I don’t want this podcast to come across as too Mony old guys. Exactly. Talking about a subject, I want it to be a moment of epiphany for somebody out there who actually thinks, wow, yeah, I’ve got the chance to take control. I’ve got the chance to reclaim time. But what we’ve spoken about already, almost seems so simplistic that I don’t think people will do it. I think people actually almost need to be trained, you know, so that they can feel the benefits. I always think to myself, wouldn’t it be wonderful if you could take people and have you seen this programme on the TV called alone? Have you seen that? Yes, yes, yes, yes, yes. I became a bit hooked on it for a while. And basically, if you haven’t seen it, these people are put into this horrible situation in Canada. I’m not saying Canada’s horrible place is lovely. But where they are, they’ve got no food, they got nothing. They’ve just got to build a camp and stuff. But the benefits that they get away from starving to death, and not having a wash for 30 days. It’s fundamentally core to who we are as humans are being that ability to be able to breathe and and look into ourselves and know what our survival instincts need. And that’s one of the things once again that I think time management has a problem with, because people don’t know what they need to survive, because they’re juggling too many things, they can’t clear the decks, sit out in the woods, build a fire, and then think about what’s the next right thing to do. Yeah,
Jones Loflin [30:25]
and, and that’s David, I, you know, we talked about time management. You know, Charlie Gilkey had a great quote, in his book, start finishing, he says, you know, time cannot be managed, schedules can be managed, activity can be managed, people can be managed, but only a time can only be accounted for. And it’s really a lag measure. And so I think if people start it from the point of choices, and that’s why I’m so passionate around helping people make the best choices with their time versus saying managing your time, well, you know, what’s the choices, choice that you want to make today? That would be life giving instead of life draining to you? And I think asking those kinds of questions, leads us to those places, instead of saying, Okay, I’ve got to pack more into every minute. It’s like, okay, what are those things that would really nurture me today, or help me be my best. And then let’s build those other things around it, I think is a good place to start.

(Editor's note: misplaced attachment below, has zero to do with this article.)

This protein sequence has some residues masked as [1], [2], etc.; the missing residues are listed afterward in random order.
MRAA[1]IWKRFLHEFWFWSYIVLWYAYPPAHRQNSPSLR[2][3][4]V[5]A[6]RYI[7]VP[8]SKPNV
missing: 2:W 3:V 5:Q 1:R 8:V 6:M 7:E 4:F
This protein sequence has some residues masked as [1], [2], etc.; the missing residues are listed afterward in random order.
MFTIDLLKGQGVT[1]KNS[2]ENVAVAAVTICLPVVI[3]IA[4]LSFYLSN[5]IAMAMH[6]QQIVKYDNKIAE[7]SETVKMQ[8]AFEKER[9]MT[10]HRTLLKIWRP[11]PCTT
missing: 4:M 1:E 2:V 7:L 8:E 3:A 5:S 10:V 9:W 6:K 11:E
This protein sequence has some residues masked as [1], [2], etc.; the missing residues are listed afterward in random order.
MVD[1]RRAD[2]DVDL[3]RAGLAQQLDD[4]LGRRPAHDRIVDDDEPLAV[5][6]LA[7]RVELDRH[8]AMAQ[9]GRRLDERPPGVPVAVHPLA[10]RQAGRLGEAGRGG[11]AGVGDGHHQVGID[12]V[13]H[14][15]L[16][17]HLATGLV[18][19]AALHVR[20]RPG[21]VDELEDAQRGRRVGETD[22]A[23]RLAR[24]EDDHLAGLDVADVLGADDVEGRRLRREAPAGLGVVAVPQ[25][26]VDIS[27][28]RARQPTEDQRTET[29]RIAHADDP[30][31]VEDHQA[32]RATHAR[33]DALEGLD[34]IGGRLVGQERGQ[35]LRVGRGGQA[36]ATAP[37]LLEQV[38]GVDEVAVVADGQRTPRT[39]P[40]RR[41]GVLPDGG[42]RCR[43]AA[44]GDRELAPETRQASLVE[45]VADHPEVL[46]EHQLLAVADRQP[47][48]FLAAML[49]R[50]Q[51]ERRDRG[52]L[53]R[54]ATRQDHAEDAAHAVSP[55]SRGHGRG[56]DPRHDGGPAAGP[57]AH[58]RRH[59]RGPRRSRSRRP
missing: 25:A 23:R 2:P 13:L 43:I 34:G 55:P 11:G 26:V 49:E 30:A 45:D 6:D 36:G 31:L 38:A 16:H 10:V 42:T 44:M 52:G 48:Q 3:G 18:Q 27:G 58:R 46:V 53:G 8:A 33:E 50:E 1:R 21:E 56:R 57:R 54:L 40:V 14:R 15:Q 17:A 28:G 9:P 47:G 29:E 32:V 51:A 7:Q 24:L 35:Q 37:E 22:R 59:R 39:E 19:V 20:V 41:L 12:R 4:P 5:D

David Ralph [31:25]
My daughter is in university at the moment, and she’s in a kind of flat, where they’ve broken it down into 10 rooms. And they’ve got a communal kitchen, and it’s all girls in there. And she said to me last night, she said, I went round to all of them and said, Don’t knock on my door tomorrow night, I’m starting to feel like I’m getting sick of you all. I don’t want that to be like that. So I just want a nice evening on my own, with my headphones on quiet. And I thought, wow, that’s powerful, that she’s had the forethought to actually say to them, I don’t want to give be angry with you. I don’t want to cause any difficult relationships. But I’m starting to feel like that. I need to take control of this situation. Yeah.
Jones Loflin [32:10]
And I like how she said that. And and think about it, if I mean, even I’ve been married for 34 years, okay, happily married for 32 of them. And, and so I, I would say, you know, sometimes my wife and I will say to each other, we will say, you know, I need a couple hours for me. And I and we know that that doesn’t mean oh, I don’t like you anymore. Expected divorce papers in the mail. It simply means that, you know, we need some alone time, we need that space to ourselves. And I think that’s a sign of a healthy relationship of being able to say to people, I want to continue to be at my best for you when we are together. Therefore, I need this time alone or time for me. And so it goes back to asking for what you want asking for what you need to be at your best and fantastic gratulations dad on your daughter there. Because